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8/6/2008
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Lenovo In Talks To Join IBM's 'Microsoft-Free' Program, Sources Say

The Microsoft-free software package features IBM's Lotus Notes and Lotus Symphony e-mail and desktop productivity suites, running on versions of Linux.

IBM and Chinese PC vendor Lenovo, the world's fourth-largest computer maker, are actively discussing a plan that would see Lenovo introduce a line of mass-market systems running IBM's "Microsoft-free" software client, InformationWeek has learned.

Lenovo could soon roll out volume PCs bearing the Windows-less client for the consumer and business markets as a result of the talks, according to industry sources.

The Microsoft-free software package features IBM's Lotus Notes and Lotus Symphony e-mail and desktop productivity suites, running on versions of the open source Linux operating system provided by Canonical (Ubuntu), Novell, or Red Hat.

IBM announced availability of the Microsoft-free client earlier this year in Europe. On Tuesday, the company expanded the program to the U.S. market. To date, however, it's been limited to local resellers who cater mostly to small and midsize businesses.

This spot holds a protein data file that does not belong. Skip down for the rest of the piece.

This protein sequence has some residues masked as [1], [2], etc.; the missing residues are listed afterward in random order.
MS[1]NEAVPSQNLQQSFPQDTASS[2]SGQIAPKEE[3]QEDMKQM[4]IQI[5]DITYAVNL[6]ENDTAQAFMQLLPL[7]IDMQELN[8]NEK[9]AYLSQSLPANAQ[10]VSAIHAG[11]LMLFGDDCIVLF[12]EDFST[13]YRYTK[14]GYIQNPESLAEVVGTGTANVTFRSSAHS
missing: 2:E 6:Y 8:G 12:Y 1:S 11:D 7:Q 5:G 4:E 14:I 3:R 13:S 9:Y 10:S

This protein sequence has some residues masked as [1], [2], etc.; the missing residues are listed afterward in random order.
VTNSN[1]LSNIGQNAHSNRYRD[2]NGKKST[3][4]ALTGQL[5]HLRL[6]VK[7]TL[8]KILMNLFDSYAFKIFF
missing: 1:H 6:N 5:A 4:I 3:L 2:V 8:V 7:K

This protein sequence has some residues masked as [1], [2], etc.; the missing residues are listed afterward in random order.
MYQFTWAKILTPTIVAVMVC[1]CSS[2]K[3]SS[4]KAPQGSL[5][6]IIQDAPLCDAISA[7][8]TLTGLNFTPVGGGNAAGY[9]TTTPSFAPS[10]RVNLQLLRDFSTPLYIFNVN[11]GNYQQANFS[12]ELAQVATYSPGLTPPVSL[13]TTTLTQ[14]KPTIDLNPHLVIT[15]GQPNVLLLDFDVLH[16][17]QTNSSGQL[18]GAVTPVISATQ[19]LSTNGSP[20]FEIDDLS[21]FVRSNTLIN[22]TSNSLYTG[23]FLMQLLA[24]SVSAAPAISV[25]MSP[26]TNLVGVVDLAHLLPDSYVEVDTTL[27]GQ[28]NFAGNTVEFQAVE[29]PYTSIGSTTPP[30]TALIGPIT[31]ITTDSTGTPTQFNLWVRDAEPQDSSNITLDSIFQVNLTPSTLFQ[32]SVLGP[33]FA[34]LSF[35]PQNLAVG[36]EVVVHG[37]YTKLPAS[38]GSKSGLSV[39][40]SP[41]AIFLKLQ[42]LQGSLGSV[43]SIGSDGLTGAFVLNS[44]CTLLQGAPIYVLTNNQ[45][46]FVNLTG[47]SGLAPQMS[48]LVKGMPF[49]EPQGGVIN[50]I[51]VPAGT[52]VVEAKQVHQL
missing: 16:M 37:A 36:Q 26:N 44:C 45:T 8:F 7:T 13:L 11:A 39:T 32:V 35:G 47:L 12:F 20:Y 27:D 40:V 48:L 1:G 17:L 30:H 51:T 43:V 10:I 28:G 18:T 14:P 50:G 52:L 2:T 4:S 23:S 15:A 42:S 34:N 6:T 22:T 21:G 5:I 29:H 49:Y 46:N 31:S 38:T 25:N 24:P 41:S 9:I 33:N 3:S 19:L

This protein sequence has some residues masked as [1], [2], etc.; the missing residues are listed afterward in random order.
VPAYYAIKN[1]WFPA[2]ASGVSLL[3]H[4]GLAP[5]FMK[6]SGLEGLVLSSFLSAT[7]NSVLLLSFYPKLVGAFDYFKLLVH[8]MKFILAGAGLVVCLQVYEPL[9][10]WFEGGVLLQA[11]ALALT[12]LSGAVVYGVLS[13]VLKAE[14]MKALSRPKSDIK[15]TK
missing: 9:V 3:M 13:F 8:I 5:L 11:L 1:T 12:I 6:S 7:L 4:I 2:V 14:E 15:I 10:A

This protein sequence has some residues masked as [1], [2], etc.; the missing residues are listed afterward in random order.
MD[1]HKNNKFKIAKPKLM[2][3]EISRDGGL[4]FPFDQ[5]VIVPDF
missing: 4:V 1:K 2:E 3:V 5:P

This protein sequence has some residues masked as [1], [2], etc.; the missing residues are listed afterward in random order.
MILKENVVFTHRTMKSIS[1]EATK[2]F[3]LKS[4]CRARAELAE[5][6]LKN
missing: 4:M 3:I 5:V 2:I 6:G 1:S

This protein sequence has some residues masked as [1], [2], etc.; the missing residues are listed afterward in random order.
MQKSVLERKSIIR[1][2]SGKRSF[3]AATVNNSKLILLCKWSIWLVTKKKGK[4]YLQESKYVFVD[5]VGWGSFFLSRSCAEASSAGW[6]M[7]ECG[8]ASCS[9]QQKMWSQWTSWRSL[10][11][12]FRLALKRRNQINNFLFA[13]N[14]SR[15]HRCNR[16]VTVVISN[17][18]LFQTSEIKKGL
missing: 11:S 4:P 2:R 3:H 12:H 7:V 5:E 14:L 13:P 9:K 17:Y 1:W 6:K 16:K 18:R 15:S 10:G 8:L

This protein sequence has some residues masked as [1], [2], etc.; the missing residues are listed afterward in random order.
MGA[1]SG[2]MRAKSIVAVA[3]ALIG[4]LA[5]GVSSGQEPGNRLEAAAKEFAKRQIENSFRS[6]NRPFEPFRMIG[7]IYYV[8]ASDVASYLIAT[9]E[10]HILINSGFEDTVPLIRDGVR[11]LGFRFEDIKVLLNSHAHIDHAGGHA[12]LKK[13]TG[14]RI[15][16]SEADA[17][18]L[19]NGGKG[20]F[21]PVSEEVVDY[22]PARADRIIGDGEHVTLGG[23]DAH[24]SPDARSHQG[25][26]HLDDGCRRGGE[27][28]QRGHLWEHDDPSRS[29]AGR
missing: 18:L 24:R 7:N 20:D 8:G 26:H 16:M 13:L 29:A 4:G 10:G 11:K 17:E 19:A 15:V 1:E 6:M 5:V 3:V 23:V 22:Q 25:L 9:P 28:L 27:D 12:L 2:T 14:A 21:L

Though nothing is final, Lenovo's participation in the project could vastly increase its reach and pose a significant threat to Microsoft's dominance of the desktop PC market. Lenovo controls 7.8% of the worldwide personal computer market, according to research firm Gartner.

Microsoft-free PCs could appeal to cash-strapped consumers and businesses facing higher operating costs because of the energy squeeze. IBM has said that systems built on its open source client should cost about half as much as Windows PCs. That's because computer vendors that sell Windows systems must pay a license fee to Microsoft for each system shipped and usually pass the cost on to customers.

Linux and Lotus Symphony are both available free of charge.

Word of Lenovo's possible participation in IBM's Microsoft-free program comes at a time when Redmond is vulnerable in the business market. Few large enterprises have upgraded their systems to Windows Vista because of concerns about the newest Microsoft operating system's resource requirements, intrusive security features, and lack of compatibility with older software.

IBM and Lenovo have maintained close ties since IBM sold its PC business to the Chinese company in 2005 for $1.75 billion. Last year, the two vendors expanded a global alliance under which they are cooperating on building IT systems for specific industries.

An IBM spokesman on Wednesday would say only that there is "no reason" why large PC vendors could not participate in the Microsoft-free program, but declined to confirm whether the company is in talks with Lenovo or any other vendors.

Lenovo officials did not immediately return a call seeking comment.

IBM has said the Microsoft-free program began as a response to a request from a group of CIOs from major companies and government organizations in Russia, including Aeroflot and the Ministry of Defense, for low-cost systems built to open standards.

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